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A look at the school, the races and the future of this unique 'sport'
See how nearly every bicycle saddle is made
Ever wonder how FSA does it? Take a walk through the factory and find out
Classic Colnago steel frame with gorgeous pantographed Campagnolo components
Final day's circuit race to test tired legs
The Tour's final day, stage 8, will give the riders' tired legs another final test. The 21-mile (33km) circuit contains the Mulholland Highway climb, which takes the peloton up 1,000 feet.
The course, to be ridden a total of four times, will start at "The Oaks" shopping mall and covering 4.8 miles (7.6km) on a neutralised section before starting on the circuit. The peloton will turn on to the Mulholland Highway about a third of the way into the course, and there they will face steep climbs and numerous switchbacks.
After about six miles, they will start descending a dangerous and technical descent on Westlake Blvd., before setting off again on the course. Each lap is expected to last anywhere from 45 to 55 minutes.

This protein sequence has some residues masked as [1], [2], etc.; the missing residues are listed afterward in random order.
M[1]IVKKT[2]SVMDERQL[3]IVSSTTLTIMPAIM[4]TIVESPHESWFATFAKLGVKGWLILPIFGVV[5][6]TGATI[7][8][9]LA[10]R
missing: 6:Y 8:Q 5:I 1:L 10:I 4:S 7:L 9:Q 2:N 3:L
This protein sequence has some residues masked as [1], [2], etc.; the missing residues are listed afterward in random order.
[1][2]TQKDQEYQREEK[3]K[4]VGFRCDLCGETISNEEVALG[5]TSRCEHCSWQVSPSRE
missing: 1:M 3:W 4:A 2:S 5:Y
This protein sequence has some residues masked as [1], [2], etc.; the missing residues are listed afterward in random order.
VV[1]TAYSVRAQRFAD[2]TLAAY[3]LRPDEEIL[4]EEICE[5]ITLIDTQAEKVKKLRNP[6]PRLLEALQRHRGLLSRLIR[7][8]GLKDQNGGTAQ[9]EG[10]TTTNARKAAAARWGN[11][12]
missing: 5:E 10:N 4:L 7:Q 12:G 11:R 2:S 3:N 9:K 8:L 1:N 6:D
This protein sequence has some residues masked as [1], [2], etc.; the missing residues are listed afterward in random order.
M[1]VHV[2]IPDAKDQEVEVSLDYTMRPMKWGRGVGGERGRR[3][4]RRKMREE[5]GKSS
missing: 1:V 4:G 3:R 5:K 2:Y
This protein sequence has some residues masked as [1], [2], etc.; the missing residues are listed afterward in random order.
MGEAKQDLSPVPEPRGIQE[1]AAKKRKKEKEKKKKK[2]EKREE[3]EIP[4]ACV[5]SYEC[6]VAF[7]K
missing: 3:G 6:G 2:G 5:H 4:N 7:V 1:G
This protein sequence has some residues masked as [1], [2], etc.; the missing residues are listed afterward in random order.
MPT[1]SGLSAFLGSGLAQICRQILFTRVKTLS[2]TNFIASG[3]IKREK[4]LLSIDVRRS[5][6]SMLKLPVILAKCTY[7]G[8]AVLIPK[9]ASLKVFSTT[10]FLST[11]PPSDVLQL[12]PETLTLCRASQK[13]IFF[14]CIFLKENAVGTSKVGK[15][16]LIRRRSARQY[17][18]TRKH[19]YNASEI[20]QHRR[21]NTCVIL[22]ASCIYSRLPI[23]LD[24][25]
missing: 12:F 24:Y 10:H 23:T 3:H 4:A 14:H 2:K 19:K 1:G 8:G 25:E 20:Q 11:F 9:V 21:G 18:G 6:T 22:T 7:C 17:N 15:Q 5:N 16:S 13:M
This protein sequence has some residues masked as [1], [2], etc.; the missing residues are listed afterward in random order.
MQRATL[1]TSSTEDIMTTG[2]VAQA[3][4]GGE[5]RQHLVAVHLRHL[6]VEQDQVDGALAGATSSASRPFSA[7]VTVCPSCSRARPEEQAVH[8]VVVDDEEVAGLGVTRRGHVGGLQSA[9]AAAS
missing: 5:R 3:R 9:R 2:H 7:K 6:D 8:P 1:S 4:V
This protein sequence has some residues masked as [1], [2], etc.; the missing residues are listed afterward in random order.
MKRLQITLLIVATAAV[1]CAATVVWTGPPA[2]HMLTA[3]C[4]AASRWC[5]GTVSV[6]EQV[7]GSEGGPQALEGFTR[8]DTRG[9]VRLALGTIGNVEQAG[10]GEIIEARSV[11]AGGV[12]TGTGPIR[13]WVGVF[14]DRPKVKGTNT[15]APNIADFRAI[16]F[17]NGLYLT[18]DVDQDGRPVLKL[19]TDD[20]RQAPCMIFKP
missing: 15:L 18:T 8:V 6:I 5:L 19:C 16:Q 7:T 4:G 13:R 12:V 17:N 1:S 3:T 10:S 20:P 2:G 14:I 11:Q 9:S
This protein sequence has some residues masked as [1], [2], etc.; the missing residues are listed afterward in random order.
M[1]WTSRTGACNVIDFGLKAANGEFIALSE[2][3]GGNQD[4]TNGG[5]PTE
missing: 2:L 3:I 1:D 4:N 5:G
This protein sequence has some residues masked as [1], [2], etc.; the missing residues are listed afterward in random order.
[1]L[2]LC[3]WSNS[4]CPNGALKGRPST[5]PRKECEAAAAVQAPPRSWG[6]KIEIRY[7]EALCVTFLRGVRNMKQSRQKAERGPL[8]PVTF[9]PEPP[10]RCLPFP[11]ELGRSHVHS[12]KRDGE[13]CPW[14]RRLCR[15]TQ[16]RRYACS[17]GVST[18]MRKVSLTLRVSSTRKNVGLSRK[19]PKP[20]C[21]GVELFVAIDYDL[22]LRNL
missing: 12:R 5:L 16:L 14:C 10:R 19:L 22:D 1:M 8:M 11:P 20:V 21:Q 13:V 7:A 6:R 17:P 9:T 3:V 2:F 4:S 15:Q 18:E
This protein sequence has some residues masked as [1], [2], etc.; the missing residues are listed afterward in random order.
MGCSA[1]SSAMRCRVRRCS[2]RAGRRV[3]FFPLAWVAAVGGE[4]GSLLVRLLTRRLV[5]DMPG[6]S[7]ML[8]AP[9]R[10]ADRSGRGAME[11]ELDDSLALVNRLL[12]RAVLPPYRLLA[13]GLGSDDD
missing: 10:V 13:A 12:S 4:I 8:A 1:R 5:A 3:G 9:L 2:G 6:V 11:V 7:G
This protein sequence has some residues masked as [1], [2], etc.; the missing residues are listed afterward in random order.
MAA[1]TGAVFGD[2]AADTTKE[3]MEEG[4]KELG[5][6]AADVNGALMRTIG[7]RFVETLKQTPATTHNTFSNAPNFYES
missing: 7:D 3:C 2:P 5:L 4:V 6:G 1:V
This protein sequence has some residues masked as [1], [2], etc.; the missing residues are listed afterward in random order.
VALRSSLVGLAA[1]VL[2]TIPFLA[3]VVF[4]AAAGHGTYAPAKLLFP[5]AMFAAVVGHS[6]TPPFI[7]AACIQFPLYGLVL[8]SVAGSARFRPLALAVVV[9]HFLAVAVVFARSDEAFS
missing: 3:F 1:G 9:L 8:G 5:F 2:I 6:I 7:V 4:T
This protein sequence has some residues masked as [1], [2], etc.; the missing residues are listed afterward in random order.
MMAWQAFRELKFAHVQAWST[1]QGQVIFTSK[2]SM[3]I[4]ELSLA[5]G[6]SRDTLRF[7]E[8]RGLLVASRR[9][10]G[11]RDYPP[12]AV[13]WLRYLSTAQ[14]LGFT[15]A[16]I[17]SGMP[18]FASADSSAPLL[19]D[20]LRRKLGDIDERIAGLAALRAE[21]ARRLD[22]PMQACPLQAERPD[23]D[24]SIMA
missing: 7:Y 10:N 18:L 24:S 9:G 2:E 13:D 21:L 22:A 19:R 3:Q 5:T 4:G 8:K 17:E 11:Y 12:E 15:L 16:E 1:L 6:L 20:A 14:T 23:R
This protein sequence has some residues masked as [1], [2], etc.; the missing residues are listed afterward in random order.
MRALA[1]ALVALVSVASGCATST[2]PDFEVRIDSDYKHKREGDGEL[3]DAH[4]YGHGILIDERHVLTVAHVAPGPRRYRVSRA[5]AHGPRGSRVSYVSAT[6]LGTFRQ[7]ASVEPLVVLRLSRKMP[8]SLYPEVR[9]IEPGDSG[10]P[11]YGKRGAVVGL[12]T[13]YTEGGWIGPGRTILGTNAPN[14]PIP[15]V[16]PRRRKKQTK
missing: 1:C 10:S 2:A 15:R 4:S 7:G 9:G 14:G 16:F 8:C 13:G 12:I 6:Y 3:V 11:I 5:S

The stage, and the Tour, end on Townsgate Road in Agoura Hills, where the 2010 winner will be crowned.
With a 1,000ft climb each lap for four laps, this isn't going to be a stroll in the park, at all. I don't imagine whoever wins the battle on stage 7 will win by much, so the war will still be open on stage 8.
Since there is absolutely nothing to lose, as on Monday we don't race, the attacks will be hard. The leader's team will be pushed in a way that is atypical for a final day of racing, but it should be exciting. The stage will probably be taken by a strong opportunist that isn't in the GC running, but has recovered well from the week of racing.
So, who wins the overall? My three picks are Nibali, Leipheimer, and Zabriskie . They are all riders that fight for the win in smaller races, whether they are getting ready for the Tour or not. They all climb and time trial incredibly well, and they all have stated they are focusing on this event.
The darkhorses? Robert Gesink, for sure an incredible talent, but he'll need to time trial better than he's ever done on a course that isnt suited to him. Michael Rogers will be stronger than in 2009, but will need to have a bit more pop than he is known for on the hills.
Then there is Lance Armstrong, not really a darkhorse in the typical sense, but I imagine he will be more focused on the Tour and supporting Leipheimer.. And finally? Tommy D. the real darkhorse, for sure.
I'm sure I have missed a few folks that will make their names known as the season progresses, but that just makes it more captivating. My crystal ball only works so well in the middle of winter...